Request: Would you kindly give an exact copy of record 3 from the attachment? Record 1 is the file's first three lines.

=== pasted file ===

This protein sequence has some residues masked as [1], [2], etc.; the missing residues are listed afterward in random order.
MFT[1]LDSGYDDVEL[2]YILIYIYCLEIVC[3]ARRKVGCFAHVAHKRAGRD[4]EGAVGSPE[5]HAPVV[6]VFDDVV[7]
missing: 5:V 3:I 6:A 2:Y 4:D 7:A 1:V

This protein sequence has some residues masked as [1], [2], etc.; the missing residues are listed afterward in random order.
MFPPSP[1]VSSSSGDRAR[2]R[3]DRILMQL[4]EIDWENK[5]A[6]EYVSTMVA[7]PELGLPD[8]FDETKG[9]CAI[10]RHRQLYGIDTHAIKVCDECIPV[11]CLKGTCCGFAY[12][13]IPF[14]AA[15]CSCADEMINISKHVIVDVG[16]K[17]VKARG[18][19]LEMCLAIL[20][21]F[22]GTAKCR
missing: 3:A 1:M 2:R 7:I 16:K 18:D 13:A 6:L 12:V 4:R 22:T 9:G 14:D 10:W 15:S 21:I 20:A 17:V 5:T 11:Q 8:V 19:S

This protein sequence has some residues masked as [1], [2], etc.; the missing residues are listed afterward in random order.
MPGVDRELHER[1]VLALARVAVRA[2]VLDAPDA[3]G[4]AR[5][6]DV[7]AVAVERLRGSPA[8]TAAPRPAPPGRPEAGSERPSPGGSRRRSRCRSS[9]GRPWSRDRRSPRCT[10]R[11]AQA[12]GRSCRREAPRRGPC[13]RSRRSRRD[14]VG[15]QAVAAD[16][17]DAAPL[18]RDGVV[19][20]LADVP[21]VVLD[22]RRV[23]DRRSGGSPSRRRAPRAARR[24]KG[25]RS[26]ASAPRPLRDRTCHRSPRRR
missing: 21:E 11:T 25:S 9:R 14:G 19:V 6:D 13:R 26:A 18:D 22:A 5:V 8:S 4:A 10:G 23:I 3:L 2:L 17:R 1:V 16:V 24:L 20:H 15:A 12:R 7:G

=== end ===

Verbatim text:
This protein sequence has some residues masked as [1], [2], etc.; the missing residues are listed afterward in random order.
MPGVDRELHER[1]VLALARVAVRA[2]VLDAPDA[3]G[4]AR[5][6]DV[7]AVAVERLRGSPA[8]TAAPRPAPPGRPEAGSERPSPGGSRRRSRCRSS[9]GRPWSRDRRSPRCT[10]R[11]AQA[12]GRSCRREAPRRGPC[13]RSRRSRRD[14]VG[15]QAVAAD[16][17]DAAPL[18]RDGVV[19][20]LADVP[21]VVLD[22]RRV[23]DRRSGGSPSRRRAPRAARR[24]KG[25]RS[26]ASAPRPLRDRTCHRSPRRR
missing: 21:E 11:T 25:S 9:R 14:G 19:V 6:D 13:R 26:A 18:D 22:A 5:V 8:S 4:A 10:G 23:I 3:L 2:L 17:R 1:V 16:V 24:L 20:H 15:A 12:R 7:G